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Isn’t dating abuse sufficiently addressed by bullying policies?

Blog post

The nature of the relationships between students are distinct in bullying and dating abuse (peers versus dating partners). Therefore, the dynamics are distinct in significant ways.

According to stopbullying.gov, the Federal interagency resource developed by the US Department of EducationCenters for Disease Control and PreventionHealth Resources and Services Administration, and Substance Abuse and Mental Health Services Administration:

“There are many other types of aggressive behavior that don’t fit the definition of bullying. This does not mean that they are any less serious or require less attention than bullying. Rather, these behaviors require different prevention and response strategies.”

The types of aggressive behaviors that do not fit the definition of bullying include: teen dating violence, hazing, gang violence, and other behaviors.

According to findyouthinfo.gov, the online resource developed by the Interagency Working Group on Youth Programs comprised of representatives from 12 Federal agencies:

“It is important to create spaces, such as school communities, where the behavioral norms are not tolerant of abuse in dating relationships. The message must be clear that treating people in abusive ways will not be accepted, and policies must enforce this message to keep students safe.”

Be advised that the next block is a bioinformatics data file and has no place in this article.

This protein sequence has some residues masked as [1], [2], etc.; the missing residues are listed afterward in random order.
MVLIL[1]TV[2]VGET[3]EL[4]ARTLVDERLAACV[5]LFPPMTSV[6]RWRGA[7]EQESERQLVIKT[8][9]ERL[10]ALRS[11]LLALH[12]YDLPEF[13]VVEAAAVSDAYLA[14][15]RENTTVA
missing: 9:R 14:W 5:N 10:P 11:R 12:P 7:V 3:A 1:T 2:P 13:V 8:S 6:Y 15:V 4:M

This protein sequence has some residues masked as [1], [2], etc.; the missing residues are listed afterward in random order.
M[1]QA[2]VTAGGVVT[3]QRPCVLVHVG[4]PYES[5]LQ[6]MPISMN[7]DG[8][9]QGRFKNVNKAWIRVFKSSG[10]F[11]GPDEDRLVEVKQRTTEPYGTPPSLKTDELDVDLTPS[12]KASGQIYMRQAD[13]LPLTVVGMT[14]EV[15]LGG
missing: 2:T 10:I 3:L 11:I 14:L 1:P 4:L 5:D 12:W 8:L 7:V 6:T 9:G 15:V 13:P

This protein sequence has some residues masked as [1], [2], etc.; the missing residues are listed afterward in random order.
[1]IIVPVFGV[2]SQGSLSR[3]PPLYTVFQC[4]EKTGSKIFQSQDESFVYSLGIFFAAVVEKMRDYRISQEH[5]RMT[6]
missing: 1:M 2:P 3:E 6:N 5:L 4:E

Bullying policies do not define dating abuse, help students, parents and staff understand the dynamics of dating abuse, or specify how dating abuse incidents on school campuses will be addressed. 

While California has taken steps to strengthen school responses to peer-to-peer bullying, the Education Code has a serious gap when it comes to dating abuse: it does not define dating abuse, require schools to prohibit it, or ensure that schools have dating abuse policies in place.

When schools define and address violence in the context of peer relationships but are silent when it comes to violence in the context of dating relationships, students, parents and staff receive the dangerous message that abuse in a dating relationship is not serious enough to warrant intervention.

Addressing dating abuse distinctively in school safety plans and including policies in student handbooks are necessary because they establish a school environment where prevention of dating abuse is recognized as a priority.[1]
[1] Futures Without Violence and Break the Cycle. (2010.) A School Policy to Increase Safety: Promote Healthy Relationships and Prevent Teen Dating Violence Through Improved School Climate. San Francisco, CA: Author.

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